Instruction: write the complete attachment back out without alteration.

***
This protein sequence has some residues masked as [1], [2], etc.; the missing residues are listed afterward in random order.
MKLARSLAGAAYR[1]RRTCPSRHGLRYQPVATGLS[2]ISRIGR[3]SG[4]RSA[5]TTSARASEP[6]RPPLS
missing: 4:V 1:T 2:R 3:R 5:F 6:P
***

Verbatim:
This protein sequence has some residues masked as [1], [2], etc.; the missing residues are listed afterward in random order.
MKLARSLAGAAYR[1]RRTCPSRHGLRYQPVATGLS[2]ISRIGR[3]SG[4]RSA[5]TTSARASEP[6]RPPLS
missing: 4:V 1:T 2:R 3:R 5:F 6:P